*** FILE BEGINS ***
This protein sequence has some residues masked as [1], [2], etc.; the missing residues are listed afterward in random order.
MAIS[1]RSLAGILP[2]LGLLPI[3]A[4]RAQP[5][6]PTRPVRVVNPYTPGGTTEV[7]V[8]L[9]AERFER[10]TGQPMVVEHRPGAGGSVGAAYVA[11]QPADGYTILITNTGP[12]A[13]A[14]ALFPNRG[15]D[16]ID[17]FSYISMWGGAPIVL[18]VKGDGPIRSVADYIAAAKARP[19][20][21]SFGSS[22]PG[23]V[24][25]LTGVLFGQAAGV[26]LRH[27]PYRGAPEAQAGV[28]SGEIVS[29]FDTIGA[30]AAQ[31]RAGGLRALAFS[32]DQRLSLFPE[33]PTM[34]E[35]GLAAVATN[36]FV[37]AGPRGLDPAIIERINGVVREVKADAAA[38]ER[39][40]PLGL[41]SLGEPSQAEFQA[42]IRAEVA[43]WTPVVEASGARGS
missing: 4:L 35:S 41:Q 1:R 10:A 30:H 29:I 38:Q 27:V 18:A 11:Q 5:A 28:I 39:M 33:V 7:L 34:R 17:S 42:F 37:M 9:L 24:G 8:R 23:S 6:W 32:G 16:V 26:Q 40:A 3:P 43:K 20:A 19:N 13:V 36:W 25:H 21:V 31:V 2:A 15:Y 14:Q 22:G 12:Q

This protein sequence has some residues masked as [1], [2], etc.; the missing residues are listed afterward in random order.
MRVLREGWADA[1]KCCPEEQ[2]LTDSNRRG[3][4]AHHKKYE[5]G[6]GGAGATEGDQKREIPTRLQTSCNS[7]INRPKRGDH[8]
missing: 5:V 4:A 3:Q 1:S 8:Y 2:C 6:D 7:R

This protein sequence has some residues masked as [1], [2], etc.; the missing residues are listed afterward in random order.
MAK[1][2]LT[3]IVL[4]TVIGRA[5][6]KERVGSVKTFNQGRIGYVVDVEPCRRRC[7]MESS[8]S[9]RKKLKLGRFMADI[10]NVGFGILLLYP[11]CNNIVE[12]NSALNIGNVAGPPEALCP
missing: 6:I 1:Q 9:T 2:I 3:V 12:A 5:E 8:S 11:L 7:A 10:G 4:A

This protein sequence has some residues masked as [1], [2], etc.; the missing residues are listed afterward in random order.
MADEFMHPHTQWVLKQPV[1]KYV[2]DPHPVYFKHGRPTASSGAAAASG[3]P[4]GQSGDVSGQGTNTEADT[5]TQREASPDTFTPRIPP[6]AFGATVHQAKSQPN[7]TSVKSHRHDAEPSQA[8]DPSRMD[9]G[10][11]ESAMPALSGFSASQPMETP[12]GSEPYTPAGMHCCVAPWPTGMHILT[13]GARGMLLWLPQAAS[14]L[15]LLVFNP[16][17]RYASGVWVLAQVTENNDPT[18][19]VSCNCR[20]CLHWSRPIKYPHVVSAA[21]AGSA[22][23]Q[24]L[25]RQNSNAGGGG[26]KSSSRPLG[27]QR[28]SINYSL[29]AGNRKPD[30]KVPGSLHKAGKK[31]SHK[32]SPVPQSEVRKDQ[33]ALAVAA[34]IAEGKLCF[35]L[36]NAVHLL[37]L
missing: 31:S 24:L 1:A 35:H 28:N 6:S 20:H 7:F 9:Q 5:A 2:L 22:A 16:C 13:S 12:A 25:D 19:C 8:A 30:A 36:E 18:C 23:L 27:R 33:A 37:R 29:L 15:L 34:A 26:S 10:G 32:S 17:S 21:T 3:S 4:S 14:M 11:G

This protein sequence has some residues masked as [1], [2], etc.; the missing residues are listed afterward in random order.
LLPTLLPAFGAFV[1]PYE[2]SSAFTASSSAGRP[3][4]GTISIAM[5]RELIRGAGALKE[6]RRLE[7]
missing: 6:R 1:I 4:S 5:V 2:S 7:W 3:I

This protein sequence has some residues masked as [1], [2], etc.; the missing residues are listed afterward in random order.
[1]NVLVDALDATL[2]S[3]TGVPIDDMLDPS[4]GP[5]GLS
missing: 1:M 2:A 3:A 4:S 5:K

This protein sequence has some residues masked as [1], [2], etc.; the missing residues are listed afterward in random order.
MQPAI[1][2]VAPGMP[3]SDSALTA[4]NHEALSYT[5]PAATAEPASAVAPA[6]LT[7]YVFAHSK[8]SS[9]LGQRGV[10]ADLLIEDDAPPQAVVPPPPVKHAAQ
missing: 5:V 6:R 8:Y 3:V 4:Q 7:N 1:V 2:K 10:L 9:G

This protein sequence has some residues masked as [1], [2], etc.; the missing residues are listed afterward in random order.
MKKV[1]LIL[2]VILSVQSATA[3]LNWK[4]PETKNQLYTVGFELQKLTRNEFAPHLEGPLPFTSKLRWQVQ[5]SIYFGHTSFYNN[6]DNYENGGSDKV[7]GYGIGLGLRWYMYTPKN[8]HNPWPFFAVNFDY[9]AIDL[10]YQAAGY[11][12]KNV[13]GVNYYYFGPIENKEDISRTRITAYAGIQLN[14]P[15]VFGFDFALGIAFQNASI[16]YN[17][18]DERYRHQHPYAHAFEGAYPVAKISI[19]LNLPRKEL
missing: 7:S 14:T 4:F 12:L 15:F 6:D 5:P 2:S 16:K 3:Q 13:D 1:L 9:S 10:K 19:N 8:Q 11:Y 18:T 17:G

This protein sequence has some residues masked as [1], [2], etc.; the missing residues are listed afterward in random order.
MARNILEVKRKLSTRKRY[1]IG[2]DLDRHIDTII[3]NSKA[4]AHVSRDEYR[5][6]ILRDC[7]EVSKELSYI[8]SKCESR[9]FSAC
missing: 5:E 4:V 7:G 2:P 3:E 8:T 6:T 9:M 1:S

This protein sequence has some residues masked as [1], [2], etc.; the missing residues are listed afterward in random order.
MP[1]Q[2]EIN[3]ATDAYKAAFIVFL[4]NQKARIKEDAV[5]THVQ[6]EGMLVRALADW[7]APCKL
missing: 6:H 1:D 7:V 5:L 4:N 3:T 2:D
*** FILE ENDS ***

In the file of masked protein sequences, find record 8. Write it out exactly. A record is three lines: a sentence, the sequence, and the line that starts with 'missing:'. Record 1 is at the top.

This protein sequence has some residues masked as [1], [2], etc.; the missing residues are listed afterward in random order.
MKKV[1]LIL[2]VILSVQSATA[3]LNWK[4]PETKNQLYTVGFELQKLTRNEFAPHLEGPLPFTSKLRWQVQ[5]SIYFGHTSFYNN[6]DNYENGGSDKV[7]GYGIGLGLRWYMYTPKN[8]HNPWPFFAVNFDY[9]AIDL[10]YQAAGY[11][12]KNV[13]GVNYYYFGPIENKEDISRTRITAYAGIQLN[14]P[15]VFGFDFALGIAFQNASI[16]YN[17][18]DERYRHQHPYAHAFEGAYPVAKISI[19]LNLPRKEL
missing: 7:S 14:T 4:F 12:L 15:F 6:D 5:P 2:S 16:K 3:Q 13:D 1:L 9:S 10:K 19:N 8:Q 11:Y 18:T 17:G